It might have meant a little more, even though it was an area volleyball matchup between two Capital City Conference foes.

Trinity, coached by first-year coach Sarah Dubberley, was playing Catholic, coached by first-year coach Sellers Dubberley.

“I wish we were playing in the backyard,” he said. “These girls care, these parents care. It’s fun competing against each other, but it’s also tough. We’re in the same area. That’s why you go, hey, we’ve got to win this game.”

Sellers and Sarah have been married for five years and usually chat at home about their Capital City Juniors club volleyball teams. For the past three years, Sellers also coached at Edgewood Academy, leading the Wildcats to the state finals each season. This past February, Catholic officials announced his hiring as the Knights’ new volleyball coach.

A month later, Trinity athletic director Jessica Lassiter decided to replace her old position and hire a new volleyball coach for the Wildcats. She chose Sarah, placing the pair on a collision course as area rivals. On Saturday, the two found themselves facing each other in the Mayor’s Cup, a best-of-three set won by Trinity 25-14, 18-25 and 15-10. On Tuesday night, the couple squared off again in the Trinity gym.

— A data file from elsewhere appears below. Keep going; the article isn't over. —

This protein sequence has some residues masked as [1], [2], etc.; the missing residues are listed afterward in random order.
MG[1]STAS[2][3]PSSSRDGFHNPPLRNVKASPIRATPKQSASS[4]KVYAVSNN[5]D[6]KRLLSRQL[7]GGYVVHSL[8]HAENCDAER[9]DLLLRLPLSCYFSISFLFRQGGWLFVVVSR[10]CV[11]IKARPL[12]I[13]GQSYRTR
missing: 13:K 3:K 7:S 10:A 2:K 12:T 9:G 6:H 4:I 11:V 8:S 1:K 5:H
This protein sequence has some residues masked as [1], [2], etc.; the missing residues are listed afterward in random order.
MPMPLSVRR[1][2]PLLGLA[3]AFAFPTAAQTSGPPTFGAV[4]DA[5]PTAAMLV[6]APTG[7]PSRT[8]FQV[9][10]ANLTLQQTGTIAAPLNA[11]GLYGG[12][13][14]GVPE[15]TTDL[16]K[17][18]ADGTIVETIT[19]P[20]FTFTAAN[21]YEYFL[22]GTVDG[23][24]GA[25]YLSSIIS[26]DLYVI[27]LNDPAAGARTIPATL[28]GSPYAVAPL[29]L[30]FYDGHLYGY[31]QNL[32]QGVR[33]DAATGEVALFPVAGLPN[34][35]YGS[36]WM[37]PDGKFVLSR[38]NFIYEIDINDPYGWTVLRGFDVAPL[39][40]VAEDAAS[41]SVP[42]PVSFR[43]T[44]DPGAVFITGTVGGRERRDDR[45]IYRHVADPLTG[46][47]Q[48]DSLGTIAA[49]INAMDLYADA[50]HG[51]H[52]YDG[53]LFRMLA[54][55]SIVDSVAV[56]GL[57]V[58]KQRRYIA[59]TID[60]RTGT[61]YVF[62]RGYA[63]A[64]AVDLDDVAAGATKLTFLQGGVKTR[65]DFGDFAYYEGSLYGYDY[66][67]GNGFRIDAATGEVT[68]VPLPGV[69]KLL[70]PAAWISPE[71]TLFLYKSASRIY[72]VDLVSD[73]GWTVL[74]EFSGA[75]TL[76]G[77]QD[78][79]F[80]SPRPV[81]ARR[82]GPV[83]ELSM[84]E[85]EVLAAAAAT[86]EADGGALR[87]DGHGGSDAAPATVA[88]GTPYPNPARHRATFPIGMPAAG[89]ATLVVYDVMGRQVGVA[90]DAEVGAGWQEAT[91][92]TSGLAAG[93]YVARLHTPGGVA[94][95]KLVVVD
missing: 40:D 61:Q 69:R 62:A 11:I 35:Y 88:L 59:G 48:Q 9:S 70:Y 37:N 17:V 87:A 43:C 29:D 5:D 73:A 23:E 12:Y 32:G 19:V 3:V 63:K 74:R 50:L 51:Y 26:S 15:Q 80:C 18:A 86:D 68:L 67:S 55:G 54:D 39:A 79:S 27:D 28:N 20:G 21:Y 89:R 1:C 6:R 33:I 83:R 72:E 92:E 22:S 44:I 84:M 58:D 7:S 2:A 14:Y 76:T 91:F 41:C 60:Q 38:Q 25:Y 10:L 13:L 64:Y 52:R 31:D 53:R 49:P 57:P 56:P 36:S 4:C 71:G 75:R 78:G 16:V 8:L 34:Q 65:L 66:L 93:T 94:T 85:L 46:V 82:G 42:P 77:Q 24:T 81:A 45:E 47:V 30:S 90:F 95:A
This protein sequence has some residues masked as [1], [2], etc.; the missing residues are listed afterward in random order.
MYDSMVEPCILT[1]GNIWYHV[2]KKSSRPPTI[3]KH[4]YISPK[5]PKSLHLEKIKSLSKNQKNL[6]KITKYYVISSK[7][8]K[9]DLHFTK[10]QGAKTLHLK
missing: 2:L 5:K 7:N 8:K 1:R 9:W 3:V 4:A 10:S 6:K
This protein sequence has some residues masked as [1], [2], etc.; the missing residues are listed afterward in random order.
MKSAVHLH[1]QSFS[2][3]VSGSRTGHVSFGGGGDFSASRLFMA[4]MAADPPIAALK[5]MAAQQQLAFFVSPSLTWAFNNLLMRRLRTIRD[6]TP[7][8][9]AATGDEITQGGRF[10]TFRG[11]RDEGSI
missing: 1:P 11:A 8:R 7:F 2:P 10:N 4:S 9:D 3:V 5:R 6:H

“We’ve been preparing ourselves for this for six months,” Sellers said. “We were both kind of building up to today and then on Saturday, within about 30 minutes, oh, we’re playing each other. That’s tough. It’s tough any time but twice in a couple of days? To get up for that and to get your head wrapped around it? It’s not easy. There’s no game plan for it. There’s no blueprint to know how to handle this the right way.”

Sarah was supposed to win as Sellers faces a rebuilding task at Catholic. That didn’t make Saturday evening around the Dubberley household any easier.